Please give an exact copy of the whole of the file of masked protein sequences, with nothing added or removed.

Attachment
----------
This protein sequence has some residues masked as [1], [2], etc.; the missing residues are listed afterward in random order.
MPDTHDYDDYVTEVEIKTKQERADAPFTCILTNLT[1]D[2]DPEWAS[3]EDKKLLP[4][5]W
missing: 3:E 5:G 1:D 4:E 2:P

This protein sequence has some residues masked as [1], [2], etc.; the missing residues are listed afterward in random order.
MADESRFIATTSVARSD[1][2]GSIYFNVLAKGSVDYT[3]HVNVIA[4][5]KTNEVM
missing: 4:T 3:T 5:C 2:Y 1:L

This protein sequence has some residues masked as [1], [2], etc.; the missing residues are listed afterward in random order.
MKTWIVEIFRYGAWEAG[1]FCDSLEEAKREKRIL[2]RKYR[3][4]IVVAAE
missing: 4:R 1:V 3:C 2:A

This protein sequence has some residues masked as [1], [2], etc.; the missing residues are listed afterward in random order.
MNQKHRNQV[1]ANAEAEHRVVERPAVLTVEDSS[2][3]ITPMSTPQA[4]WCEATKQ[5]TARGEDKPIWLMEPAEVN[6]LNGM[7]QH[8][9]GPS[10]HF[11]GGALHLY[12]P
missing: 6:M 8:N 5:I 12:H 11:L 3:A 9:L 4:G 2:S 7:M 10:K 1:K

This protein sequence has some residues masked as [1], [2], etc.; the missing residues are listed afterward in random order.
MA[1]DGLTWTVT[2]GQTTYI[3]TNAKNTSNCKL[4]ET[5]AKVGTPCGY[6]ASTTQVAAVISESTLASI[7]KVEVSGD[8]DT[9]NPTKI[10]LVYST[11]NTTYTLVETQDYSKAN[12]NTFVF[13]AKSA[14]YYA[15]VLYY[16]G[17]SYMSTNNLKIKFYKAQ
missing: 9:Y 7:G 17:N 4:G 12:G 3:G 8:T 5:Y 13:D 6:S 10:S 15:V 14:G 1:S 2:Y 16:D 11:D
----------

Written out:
This protein sequence has some residues masked as [1], [2], etc.; the missing residues are listed afterward in random order.
MPDTHDYDDYVTEVEIKTKQERADAPFTCILTNLT[1]D[2]DPEWAS[3]EDKKLLP[4][5]W
missing: 3:E 5:G 1:D 4:E 2:P

This protein sequence has some residues masked as [1], [2], etc.; the missing residues are listed afterward in random order.
MADESRFIATTSVARSD[1][2]GSIYFNVLAKGSVDYT[3]HVNVIA[4][5]KTNEVM
missing: 4:T 3:T 5:C 2:Y 1:L

This protein sequence has some residues masked as [1], [2], etc.; the missing residues are listed afterward in random order.
MKTWIVEIFRYGAWEAG[1]FCDSLEEAKREKRIL[2]RKYR[3][4]IVVAAE
missing: 4:R 1:V 3:C 2:A

This protein sequence has some residues masked as [1], [2], etc.; the missing residues are listed afterward in random order.
MNQKHRNQV[1]ANAEAEHRVVERPAVLTVEDSS[2][3]ITPMSTPQA[4]WCEATKQ[5]TARGEDKPIWLMEPAEVN[6]LNGM[7]QH[8][9]GPS[10]HF[11]GGALHLY[12]P
missing: 6:M 8:N 5:I 12:H 11:L 3:A 9:L 4:G 2:S 7:M 10:K 1:K

This protein sequence has some residues masked as [1], [2], etc.; the missing residues are listed afterward in random order.
MA[1]DGLTWTVT[2]GQTTYI[3]TNAKNTSNCKL[4]ET[5]AKVGTPCGY[6]ASTTQVAAVISESTLASI[7]KVEVSGD[8]DT[9]NPTKI[10]LVYST[11]NTTYTLVETQDYSKAN[12]NTFVF[13]AKSA[14]YYA[15]VLYY[16]G[17]SYMSTNNLKIKFYKAQ
missing: 9:Y 7:G 17:N 4:G 12:G 3:G 8:T 5:Y 13:D 6:S 10:S 15:V 14:G 1:S 2:Y 16:D 11:D